|Publication number||US7941876 B2|
|Application number||US 11/378,113|
|Publication date||May 17, 2011|
|Filing date||Mar 18, 2006|
|Priority date||Mar 18, 2006|
|Also published as||US20070214552|
|Publication number||11378113, 378113, US 7941876 B2, US 7941876B2, US-B2-7941876, US7941876 B2, US7941876B2|
|Inventors||Robert C Ferber|
|Original Assignee||Robert C Ferber|
|Export Citation||BiBTeX, EndNote, RefMan|
|Patent Citations (18), Non-Patent Citations (2), Referenced by (2), Classifications (4), Legal Events (1)|
|External Links: USPTO, USPTO Assignment, Espacenet|
The present invention relates to an apparatus, method and system for protecting hips from fracture, and for providing immediate response to hip fracture events.
Hip fractures may cause morbidity and mortality in persons, including, for example, elderly persons. With the progressive increase in the number of elderly persons in the United States, a concurrent surge in hip fractures is occurring. Hip fracture in elderly persons may result from a fall on the hip area. For example, Cummings et al. in “A Hypothesis: The Causes of Hip Fractures”, Journal of Gerontology: Medical Sciences, Vol. 44, No. 4 (1989), state that about 80 to 90% of hip fractures in elderly persons are due to falls, and that fewer than 10% occur before the fall. Consequently, hip protecting devices have been advocated to reduce the risk of sustaining a hip fracture.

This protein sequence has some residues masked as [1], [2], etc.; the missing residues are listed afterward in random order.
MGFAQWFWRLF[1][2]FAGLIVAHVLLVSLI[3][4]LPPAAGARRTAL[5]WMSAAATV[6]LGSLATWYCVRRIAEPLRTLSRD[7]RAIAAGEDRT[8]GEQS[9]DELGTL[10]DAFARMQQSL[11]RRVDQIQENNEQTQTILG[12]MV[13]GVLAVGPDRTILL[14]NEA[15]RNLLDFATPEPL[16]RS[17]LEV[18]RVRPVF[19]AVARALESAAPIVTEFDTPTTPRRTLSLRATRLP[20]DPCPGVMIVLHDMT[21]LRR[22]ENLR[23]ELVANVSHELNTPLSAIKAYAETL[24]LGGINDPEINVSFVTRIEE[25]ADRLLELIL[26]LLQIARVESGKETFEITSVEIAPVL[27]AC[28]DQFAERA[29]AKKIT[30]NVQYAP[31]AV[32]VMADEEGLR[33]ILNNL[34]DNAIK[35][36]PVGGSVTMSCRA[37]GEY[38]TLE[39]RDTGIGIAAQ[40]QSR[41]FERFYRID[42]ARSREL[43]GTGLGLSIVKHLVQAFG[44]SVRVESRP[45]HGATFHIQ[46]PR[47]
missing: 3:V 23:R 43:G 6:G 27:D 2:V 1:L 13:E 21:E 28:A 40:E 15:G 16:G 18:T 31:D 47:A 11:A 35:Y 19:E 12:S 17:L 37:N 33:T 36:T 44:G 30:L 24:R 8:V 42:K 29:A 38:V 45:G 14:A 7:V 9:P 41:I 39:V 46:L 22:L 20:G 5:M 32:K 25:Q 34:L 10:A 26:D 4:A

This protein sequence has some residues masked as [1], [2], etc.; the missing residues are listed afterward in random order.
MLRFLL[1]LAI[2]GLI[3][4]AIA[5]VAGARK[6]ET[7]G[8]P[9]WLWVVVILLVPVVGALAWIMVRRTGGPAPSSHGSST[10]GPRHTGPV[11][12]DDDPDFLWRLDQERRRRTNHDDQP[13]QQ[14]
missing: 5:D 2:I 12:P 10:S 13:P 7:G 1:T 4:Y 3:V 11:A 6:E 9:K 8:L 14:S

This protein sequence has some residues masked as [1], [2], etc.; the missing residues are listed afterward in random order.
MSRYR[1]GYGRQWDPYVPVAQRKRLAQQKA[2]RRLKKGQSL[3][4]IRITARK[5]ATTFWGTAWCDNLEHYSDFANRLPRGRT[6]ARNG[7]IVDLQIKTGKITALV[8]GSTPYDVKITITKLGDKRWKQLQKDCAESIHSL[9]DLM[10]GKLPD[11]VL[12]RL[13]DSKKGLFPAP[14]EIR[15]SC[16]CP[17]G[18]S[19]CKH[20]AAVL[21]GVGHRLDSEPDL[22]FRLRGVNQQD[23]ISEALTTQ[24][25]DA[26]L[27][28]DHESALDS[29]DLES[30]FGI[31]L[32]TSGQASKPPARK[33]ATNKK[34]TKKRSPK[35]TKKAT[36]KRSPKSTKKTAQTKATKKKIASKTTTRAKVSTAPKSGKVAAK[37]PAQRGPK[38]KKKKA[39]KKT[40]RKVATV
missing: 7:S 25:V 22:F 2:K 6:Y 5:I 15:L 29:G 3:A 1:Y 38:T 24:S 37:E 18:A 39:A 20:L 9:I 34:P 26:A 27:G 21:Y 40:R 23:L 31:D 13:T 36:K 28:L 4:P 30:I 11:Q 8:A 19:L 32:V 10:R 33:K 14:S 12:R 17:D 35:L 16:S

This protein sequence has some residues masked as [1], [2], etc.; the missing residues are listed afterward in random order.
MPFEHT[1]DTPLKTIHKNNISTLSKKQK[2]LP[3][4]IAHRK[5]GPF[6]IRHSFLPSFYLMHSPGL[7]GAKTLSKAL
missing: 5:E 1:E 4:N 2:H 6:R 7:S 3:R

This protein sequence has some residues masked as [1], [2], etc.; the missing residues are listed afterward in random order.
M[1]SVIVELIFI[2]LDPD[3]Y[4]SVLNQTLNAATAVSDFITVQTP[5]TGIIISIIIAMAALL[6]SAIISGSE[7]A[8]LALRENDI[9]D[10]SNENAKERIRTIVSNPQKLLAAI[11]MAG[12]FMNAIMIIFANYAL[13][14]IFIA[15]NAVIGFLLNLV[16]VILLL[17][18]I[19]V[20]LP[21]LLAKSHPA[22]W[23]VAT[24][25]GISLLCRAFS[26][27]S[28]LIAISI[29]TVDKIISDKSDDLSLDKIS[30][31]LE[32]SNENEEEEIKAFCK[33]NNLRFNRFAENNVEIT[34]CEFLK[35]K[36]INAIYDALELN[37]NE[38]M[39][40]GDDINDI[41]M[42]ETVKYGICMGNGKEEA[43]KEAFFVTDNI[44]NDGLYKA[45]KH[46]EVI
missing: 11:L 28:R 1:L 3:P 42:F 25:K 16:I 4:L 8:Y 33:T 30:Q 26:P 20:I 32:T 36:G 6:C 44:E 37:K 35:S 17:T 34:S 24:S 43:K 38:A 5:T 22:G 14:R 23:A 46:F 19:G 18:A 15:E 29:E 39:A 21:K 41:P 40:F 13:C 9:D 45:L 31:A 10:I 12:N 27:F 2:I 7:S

Hip protective devices should provide both an effective and cost-saving strategy for reducing the risk of hip fractures. To be effective, however, a hip protecting device must be worn. A major issue is patient non-compliance and/or non-adherence with wearing of such hip protecting devices. It is has been found that the non-compliance in community and institutional settings ranges from 37% to 72%.
There may be several reasons why persons do not always wear a hip protecting device when instructed to do so. Reasons for non-compliance may include, for example, discomfort (e.g., too tight and/or a poor fit), and the extra effort and time required to put on and adjust the hip protecting device. It is believed that patient compliance would be substantially increased if hip protecting devices were more comfortable and provided a better fit. Patient compliance may be increased if hip protecting devices are presented in a form that those in need of such devices would be less inclined to resist the wearing of the device, due to, for example, vanity concerns or not wanting to admit the time has come to wear such a device.
There are hip protecting devices, for example, in which the device is worn underneath clothing because the wearer may not consider the protecting device aesthetically pleasing. However, in the past 10 years or so, it is understood that a very large proportion of the wearers need to be able to take the device off, sometimes urgently, such as in a need to visit the toilet, and this cannot be done with the type of the hip protector that is worn in or as underwear. This even applies if the caregiver has to take off the garment.